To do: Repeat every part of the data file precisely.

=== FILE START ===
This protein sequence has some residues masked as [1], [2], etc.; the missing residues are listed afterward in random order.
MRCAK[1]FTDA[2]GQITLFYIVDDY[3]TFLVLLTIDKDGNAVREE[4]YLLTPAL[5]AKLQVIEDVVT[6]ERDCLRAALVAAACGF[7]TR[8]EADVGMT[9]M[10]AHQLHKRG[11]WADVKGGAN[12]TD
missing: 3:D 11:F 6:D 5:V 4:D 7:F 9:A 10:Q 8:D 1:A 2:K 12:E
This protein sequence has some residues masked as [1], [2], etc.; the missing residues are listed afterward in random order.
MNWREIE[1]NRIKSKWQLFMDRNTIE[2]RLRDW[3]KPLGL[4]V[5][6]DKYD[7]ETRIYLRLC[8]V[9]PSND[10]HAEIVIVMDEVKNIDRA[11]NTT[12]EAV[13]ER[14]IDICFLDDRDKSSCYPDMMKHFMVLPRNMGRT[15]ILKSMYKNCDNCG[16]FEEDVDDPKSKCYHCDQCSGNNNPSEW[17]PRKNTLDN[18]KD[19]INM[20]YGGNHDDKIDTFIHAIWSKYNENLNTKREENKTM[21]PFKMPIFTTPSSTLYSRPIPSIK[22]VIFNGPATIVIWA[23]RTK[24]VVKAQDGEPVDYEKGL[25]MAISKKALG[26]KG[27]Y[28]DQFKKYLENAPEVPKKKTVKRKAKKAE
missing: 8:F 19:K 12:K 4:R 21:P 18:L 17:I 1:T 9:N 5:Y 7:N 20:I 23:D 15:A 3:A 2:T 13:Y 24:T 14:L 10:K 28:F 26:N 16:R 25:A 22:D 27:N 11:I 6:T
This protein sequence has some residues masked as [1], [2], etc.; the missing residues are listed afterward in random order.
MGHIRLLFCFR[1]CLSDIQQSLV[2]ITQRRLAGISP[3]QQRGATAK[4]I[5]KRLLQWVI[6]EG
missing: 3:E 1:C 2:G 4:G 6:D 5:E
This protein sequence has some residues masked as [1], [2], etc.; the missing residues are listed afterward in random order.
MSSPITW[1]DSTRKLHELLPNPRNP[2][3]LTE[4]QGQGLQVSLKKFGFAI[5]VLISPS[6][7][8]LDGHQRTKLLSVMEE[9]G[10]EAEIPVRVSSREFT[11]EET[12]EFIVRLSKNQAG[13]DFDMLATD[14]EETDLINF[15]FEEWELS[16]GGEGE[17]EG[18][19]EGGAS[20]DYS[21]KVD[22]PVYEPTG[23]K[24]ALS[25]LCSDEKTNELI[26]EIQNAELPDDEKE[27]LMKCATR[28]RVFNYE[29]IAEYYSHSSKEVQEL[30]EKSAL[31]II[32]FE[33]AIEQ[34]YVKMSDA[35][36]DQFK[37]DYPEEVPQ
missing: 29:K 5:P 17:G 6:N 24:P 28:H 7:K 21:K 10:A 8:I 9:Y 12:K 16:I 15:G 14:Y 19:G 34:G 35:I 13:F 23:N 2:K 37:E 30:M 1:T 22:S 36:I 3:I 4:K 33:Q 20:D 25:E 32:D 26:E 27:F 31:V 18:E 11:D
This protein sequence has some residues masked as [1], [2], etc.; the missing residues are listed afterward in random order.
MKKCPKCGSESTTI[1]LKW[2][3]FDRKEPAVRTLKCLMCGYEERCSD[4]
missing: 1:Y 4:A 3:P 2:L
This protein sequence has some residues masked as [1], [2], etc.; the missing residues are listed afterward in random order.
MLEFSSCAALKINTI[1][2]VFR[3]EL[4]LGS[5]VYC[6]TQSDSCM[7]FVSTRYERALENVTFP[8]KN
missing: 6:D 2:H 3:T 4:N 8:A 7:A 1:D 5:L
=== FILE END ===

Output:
This protein sequence has some residues masked as [1], [2], etc.; the missing residues are listed afterward in random order.
MRCAK[1]FTDA[2]GQITLFYIVDDY[3]TFLVLLTIDKDGNAVREE[4]YLLTPAL[5]AKLQVIEDVVT[6]ERDCLRAALVAAACGF[7]TR[8]EADVGMT[9]M[10]AHQLHKRG[11]WADVKGGAN[12]TD
missing: 3:D 11:F 6:D 5:V 4:D 7:F 9:A 10:Q 8:D 1:A 2:K 12:E
This protein sequence has some residues masked as [1], [2], etc.; the missing residues are listed afterward in random order.
MNWREIE[1]NRIKSKWQLFMDRNTIE[2]RLRDW[3]KPLGL[4]V[5][6]DKYD[7]ETRIYLRLC[8]V[9]PSND[10]HAEIVIVMDEVKNIDRA[11]NTT[12]EAV[13]ER[14]IDICFLDDRDKSSCYPDMMKHFMVLPRNMGRT[15]ILKSMYKNCDNCG[16]FEEDVDDPKSKCYHCDQCSGNNNPSEW[17]PRKNTLDN[18]KD[19]INM[20]YGGNHDDKIDTFIHAIWSKYNENLNTKREENKTM[21]PFKMPIFTTPSSTLYSRPIPSIK[22]VIFNGPATIVIWA[23]RTK[24]VVKAQDGEPVDYEKGL[25]MAISKKALG[26]KG[27]Y[28]DQFKKYLENAPEVPKKKTVKRKAKKAE
missing: 8:F 19:K 12:K 4:R 21:P 18:L 17:I 1:T 9:N 5:Y 7:N 20:I 23:D 15:A 3:A 2:T 13:Y 24:T 14:L 10:K 28:F 26:N 16:R 25:A 22:D 27:N 11:I 6:T
This protein sequence has some residues masked as [1], [2], etc.; the missing residues are listed afterward in random order.
MGHIRLLFCFR[1]CLSDIQQSLV[2]ITQRRLAGISP[3]QQRGATAK[4]I[5]KRLLQWVI[6]EG
missing: 3:E 1:C 2:G 4:G 6:D 5:E
This protein sequence has some residues masked as [1], [2], etc.; the missing residues are listed afterward in random order.
MSSPITW[1]DSTRKLHELLPNPRNP[2][3]LTE[4]QGQGLQVSLKKFGFAI[5]VLISPS[6][7][8]LDGHQRTKLLSVMEE[9]G[10]EAEIPVRVSSREFT[11]EET[12]EFIVRLSKNQAG[13]DFDMLATD[14]EETDLINF[15]FEEWELS[16]GGEGE[17]EG[18][19]EGGAS[20]DYS[21]KVD[22]PVYEPTG[23]K[24]ALS[25]LCSDEKTNELI[26]EIQNAELPDDEKE[27]LMKCATR[28]RVFNYE[29]IAEYYSHSSKEVQEL[30]EKSAL[31]II[32]FE[33]AIEQ[34]YVKMSDA[35][36]DQFK[37]DYPEEVPQ
missing: 29:K 5:P 17:G 6:N 24:P 28:H 7:K 21:K 10:A 8:I 9:Y 12:K 16:I 15:G 14:Y 19:G 34:G 35:I 13:F 23:N 2:K 37:E 30:M 1:T 22:S 36:I 3:I 4:K 33:Q 20:D 25:E 32:D 26:E 27:F 31:V 18:E 11:D
This protein sequence has some residues masked as [1], [2], etc.; the missing residues are listed afterward in random order.
MKKCPKCGSESTTI[1]LKW[2][3]FDRKEPAVRTLKCLMCGYEERCSD[4]
missing: 1:Y 4:A 3:P 2:L
This protein sequence has some residues masked as [1], [2], etc.; the missing residues are listed afterward in random order.
MLEFSSCAALKINTI[1][2]VFR[3]EL[4]LGS[5]VYC[6]TQSDSCM[7]FVSTRYERALENVTFP[8]KN
missing: 6:D 2:H 3:T 4:N 8:A 7:A 1:D 5:L